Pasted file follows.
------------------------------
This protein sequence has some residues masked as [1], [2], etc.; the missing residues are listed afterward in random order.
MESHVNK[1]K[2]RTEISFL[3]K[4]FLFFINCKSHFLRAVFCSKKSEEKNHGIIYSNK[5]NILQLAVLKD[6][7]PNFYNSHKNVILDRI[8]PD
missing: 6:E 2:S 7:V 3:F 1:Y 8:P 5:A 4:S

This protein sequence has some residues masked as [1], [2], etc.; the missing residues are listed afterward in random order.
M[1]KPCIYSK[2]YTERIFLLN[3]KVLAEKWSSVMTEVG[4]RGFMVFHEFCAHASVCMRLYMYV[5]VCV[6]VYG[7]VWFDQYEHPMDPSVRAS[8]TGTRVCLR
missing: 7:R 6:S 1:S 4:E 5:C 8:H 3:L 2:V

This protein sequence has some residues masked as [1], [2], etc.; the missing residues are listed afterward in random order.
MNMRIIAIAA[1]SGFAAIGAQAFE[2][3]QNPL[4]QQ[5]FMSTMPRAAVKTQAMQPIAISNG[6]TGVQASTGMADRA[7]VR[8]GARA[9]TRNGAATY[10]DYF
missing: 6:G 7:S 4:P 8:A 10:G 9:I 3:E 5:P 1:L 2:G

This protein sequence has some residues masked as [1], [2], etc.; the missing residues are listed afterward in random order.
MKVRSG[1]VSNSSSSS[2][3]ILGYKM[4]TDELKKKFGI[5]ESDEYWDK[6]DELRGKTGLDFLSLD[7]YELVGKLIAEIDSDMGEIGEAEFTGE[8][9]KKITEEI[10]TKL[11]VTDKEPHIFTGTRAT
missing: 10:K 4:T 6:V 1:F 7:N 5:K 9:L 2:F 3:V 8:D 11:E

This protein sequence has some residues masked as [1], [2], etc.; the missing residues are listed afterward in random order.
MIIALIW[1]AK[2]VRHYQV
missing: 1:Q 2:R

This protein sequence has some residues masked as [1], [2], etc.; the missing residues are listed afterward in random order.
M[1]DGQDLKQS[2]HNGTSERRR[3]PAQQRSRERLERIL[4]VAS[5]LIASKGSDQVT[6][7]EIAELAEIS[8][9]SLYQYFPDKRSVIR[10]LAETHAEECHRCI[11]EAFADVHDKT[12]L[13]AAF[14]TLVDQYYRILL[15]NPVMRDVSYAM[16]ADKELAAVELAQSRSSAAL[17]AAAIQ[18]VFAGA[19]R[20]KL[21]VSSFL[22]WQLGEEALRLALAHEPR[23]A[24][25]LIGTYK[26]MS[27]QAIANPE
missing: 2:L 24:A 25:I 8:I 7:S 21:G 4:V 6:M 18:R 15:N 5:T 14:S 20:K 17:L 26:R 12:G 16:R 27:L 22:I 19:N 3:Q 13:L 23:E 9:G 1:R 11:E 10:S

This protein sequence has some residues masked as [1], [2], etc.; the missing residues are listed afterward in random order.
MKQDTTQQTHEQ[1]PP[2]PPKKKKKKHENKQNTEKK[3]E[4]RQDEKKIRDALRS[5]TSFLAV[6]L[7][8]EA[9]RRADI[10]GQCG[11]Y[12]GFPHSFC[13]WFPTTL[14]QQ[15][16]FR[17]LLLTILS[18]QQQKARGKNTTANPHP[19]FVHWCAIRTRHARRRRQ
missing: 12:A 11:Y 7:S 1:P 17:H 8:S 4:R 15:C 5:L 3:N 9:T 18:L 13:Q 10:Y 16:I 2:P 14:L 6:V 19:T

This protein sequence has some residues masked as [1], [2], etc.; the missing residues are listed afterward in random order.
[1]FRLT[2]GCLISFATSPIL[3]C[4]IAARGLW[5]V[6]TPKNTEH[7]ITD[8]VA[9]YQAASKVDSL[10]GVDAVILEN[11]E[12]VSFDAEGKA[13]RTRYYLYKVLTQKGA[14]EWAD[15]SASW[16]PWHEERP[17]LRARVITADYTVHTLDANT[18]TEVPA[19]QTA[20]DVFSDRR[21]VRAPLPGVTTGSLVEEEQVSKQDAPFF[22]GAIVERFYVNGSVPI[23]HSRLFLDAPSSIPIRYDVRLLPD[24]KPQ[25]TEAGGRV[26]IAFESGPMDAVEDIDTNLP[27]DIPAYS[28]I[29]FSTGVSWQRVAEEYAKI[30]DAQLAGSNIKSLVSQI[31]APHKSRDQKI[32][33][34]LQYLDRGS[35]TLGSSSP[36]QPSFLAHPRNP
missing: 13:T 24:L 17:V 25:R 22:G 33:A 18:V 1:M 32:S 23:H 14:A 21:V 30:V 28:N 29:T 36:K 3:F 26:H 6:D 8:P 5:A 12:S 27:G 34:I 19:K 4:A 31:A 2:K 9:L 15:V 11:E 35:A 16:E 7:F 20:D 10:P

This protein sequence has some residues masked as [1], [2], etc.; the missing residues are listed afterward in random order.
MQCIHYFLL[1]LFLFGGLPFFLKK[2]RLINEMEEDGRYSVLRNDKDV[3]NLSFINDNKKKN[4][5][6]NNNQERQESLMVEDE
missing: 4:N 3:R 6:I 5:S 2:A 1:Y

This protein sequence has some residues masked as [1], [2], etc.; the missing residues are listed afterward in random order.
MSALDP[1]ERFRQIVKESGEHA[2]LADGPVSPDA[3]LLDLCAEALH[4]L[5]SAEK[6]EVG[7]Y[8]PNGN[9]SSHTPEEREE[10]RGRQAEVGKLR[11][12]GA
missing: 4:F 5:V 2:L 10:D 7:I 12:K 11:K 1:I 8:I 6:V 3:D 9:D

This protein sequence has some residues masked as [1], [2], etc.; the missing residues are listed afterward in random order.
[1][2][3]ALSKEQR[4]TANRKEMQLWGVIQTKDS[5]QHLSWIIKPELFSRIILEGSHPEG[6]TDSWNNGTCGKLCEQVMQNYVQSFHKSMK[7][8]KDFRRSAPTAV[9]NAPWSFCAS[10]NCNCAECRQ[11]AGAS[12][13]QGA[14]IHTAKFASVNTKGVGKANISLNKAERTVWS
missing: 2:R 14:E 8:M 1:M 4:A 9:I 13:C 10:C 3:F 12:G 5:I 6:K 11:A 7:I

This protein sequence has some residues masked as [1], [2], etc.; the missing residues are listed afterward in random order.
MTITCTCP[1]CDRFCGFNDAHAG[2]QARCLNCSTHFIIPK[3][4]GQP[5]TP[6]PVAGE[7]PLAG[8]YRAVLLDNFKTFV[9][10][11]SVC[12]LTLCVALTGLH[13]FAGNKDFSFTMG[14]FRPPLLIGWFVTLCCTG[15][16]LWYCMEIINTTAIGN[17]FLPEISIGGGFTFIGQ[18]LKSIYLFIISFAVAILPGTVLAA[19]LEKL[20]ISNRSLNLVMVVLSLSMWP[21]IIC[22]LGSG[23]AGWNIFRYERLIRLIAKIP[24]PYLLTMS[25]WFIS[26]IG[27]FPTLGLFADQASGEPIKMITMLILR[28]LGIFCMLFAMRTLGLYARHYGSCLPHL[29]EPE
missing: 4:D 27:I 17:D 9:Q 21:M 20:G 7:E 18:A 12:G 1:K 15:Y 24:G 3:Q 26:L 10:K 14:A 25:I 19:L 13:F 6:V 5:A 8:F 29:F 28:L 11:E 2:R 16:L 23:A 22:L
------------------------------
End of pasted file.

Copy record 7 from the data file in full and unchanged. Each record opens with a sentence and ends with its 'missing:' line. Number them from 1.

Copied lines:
This protein sequence has some residues masked as [1], [2], etc.; the missing residues are listed afterward in random order.
MKQDTTQQTHEQ[1]PP[2]PPKKKKKKHENKQNTEKK[3]E[4]RQDEKKIRDALRS[5]TSFLAV[6]L[7][8]EA[9]RRADI[10]GQCG[11]Y[12]GFPHSFC[13]WFPTTL[14]QQ[15][16]FR[17]LLLTILS[18]QQQKARGKNTTANPHP[19]FVHWCAIRTRHARRRRQ
missing: 12:A 11:Y 7:S 1:P 17:H 8:S 4:R 15:C 5:L 3:N 9:T 18:L 13:Q 10:Y 16:I 2:P 14:L 6:V 19:T